Were your big holiday travel plans canceled, delayed or otherwise disrupted this year due to Southwest’s operational meltdown? If so, you’re not alone.
Friday marked the first day since Christmas that Southwest Airlines didn’t have a double-digit percentage of its flights canceled, a number that CEO Bob Jordan attributed to “an unprecedented storm for all airlines” in an interview with Good Morning America. More than 15,000 Southwest flights were canceled, leaving thousands more travelers in the lurch during the busiest travel season of the year.
Department of Transportation Secretary Pete Buttigieg, however, said in a tweet that the Southwest cancellations are “not weather related,” and as such, the company is required to cover not only the cost of airfare but of meals, transportation and hotels if you are stranded away from home.
Southwest has pledged to refund its customers for canceled flights, as well as expenses such as rental cars, hotels and airfare booked through other airlines. Other costs will be handled on a case-by-case basis, executives said.
If you were one of the thousands stranded, here’s how you can get your money back.
Request a refund from Southwest
According to the Southwest website, “In the event your flight is canceled or significantly delayed during the travel period beginning on December 24, 2022 through January 2, 2023, you may request a refund of your unused ticket to the original form of payment.” To begin, you’ll have to fill out an online form with your name and reservation confirmation number.
You should expect to receive your refund promptly.
“Under the law, Southwest must provide prompt refunds when a carrier cancels a passenger’s flight or makes a significant change in the flight, regardless of the reason, unless the passenger accepts rebooking,” Buttigieg said in a letter to Southwest earlier this week. “This means Southwest must provide refunds within seven business days if a passenger paid by credit card, and within 20 days if a passenger paid by cash, check or other means.”
You can also fill out a separate form if you’ve been separated from your luggage or other belongings during travel.
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Request reimbursement for expenses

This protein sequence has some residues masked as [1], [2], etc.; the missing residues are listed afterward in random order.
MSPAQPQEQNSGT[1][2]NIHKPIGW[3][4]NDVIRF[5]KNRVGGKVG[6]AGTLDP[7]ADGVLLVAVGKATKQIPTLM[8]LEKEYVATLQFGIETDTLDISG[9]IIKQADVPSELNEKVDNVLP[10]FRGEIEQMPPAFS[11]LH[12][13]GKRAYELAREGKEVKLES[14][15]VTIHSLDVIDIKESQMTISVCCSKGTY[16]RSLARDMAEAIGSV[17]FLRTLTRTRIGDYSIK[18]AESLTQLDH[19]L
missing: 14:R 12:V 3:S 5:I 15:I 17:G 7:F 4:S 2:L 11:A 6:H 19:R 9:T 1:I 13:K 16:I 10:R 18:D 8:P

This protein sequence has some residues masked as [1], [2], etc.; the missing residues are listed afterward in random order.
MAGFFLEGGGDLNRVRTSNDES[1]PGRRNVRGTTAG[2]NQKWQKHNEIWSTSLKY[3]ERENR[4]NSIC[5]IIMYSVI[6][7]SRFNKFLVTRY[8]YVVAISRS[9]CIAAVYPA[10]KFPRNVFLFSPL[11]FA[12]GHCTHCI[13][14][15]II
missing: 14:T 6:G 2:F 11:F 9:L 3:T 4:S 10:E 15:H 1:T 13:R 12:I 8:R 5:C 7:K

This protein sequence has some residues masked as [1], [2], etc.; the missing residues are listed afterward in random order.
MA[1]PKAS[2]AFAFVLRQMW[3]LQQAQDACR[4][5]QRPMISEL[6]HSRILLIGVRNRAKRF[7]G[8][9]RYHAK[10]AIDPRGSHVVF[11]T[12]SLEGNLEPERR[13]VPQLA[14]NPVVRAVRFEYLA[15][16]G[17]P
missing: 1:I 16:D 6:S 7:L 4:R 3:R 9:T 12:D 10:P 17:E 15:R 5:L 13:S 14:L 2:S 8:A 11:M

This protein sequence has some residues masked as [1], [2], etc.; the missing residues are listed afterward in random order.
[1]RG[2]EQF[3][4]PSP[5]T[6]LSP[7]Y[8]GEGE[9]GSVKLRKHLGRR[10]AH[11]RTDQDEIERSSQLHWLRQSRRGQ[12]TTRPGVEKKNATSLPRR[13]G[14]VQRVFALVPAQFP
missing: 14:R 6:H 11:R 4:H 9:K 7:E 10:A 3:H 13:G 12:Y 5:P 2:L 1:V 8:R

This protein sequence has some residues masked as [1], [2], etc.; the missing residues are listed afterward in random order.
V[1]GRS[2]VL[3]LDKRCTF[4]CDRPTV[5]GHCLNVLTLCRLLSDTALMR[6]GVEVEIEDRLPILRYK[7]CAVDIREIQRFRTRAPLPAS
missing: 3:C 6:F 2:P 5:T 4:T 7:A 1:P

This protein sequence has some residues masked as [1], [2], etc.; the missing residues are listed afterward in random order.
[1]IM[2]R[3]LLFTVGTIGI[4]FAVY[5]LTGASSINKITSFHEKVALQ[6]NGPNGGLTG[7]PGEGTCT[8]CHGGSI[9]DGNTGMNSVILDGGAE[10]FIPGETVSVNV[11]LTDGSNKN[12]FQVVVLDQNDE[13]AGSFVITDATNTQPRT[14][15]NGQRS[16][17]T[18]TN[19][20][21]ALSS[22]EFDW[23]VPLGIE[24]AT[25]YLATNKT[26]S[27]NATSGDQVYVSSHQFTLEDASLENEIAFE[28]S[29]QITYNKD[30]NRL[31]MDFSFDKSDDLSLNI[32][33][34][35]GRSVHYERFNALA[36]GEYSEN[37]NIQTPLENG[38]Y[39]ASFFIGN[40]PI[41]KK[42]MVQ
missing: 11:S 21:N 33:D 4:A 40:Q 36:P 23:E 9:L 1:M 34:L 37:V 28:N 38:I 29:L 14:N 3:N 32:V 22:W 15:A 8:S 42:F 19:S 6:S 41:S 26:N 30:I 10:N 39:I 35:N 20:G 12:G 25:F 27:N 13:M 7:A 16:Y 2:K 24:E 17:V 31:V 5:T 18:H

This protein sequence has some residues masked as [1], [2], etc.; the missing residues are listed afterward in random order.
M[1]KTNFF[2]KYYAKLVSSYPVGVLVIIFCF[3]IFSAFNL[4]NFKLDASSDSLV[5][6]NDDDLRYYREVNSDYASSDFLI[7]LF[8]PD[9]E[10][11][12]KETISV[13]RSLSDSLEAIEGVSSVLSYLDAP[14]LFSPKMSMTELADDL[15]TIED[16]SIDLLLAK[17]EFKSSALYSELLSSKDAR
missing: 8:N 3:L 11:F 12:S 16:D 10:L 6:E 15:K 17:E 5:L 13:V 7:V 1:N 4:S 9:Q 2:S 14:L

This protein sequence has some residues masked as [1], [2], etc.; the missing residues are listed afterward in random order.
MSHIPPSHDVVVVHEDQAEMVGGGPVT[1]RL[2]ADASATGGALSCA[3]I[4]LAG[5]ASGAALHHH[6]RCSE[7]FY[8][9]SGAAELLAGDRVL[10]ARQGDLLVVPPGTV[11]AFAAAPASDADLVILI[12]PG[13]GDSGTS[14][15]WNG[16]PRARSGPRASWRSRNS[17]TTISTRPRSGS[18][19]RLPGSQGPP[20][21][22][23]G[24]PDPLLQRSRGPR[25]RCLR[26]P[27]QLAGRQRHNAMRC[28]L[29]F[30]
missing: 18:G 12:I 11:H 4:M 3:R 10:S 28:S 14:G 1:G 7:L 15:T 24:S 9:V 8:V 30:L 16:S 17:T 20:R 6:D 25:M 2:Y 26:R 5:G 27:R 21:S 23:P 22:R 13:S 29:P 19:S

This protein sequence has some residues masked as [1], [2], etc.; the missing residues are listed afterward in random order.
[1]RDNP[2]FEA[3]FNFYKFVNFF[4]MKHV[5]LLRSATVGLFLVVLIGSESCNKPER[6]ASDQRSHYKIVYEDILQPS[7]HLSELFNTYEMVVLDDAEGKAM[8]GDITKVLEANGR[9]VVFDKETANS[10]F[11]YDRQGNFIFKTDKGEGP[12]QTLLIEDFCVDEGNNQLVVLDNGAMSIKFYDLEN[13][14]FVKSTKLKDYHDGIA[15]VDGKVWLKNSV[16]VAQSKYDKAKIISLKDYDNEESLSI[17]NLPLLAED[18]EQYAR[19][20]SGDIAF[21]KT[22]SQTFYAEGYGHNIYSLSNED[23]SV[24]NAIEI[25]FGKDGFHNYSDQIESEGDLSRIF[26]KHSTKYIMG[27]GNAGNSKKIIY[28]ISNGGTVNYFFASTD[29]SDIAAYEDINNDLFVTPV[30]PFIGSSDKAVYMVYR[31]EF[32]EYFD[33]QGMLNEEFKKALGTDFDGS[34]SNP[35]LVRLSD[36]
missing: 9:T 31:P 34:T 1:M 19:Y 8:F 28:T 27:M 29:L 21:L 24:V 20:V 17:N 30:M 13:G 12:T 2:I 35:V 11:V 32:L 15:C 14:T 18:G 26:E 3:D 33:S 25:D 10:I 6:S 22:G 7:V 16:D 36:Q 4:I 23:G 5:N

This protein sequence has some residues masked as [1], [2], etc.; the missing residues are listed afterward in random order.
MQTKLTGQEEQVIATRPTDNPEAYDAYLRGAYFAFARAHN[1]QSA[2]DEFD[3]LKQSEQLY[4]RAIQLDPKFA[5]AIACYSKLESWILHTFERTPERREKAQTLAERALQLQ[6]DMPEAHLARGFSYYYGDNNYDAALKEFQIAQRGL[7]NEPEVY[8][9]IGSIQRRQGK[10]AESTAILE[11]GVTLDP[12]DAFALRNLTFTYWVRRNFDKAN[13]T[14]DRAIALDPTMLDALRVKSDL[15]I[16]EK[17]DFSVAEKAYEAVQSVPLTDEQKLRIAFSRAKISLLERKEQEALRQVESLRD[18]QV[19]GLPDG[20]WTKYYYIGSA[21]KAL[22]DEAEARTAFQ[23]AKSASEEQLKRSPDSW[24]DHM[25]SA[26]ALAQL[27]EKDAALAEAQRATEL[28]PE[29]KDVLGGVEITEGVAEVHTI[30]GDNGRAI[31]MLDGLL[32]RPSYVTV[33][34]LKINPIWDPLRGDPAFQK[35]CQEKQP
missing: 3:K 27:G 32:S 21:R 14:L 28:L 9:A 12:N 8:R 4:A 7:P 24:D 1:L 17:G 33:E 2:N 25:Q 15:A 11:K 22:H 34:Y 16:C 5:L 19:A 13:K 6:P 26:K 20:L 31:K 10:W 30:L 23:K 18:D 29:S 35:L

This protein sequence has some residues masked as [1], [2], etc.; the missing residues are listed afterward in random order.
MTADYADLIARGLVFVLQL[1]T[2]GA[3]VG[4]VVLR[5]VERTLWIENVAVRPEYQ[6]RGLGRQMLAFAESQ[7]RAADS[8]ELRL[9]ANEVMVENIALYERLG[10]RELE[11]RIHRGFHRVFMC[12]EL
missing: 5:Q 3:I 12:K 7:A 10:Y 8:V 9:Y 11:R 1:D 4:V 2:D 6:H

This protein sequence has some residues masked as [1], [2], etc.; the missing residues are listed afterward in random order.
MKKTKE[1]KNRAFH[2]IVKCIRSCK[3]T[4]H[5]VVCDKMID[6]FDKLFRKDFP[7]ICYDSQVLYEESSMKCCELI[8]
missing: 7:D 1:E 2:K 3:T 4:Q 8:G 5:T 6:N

Southwest says it will honor “reasonable requests for reimbursement for meals, hotel, and alternate transportation (such as rental cars, or tickets on other airlines)” incurred by cancellations, according to its website. For that, you’ll have to email Southwest’s helpline directly with your request and attach copies of your expenses for review.
After that: Sit tight. Southwest has said it’s experiencing a backlog of complaints, and it unfortunately could take a while for all issues to get sorted out.
Long wait? File a consumer complaint
If you’re still waiting past the time frames specified, Buttigieg recommends travelers file a consumer complaint with the Department of Transportation. The DOT requires airlines to acknowledge consumer complaints within 30 days of receiving them and send consumers written responses within 60 days.
Check your credit card for travel protections
Several credit cards also offer travel insurance protections such as trip delay, baggage delay, trip cancellation and trip interruption for just these types of situations.
Should you run into issues receiving reimbursement for your expenses from Southwest, check to see if the credit card you used to book your flight offers any travel insurance protections, and be sure to check out our list of the best credit cards with travel insurance to help mitigate future disasters.
If you were one of the thousands stranded by Southwest this holiday season, follow the above steps to ensure you get your money back.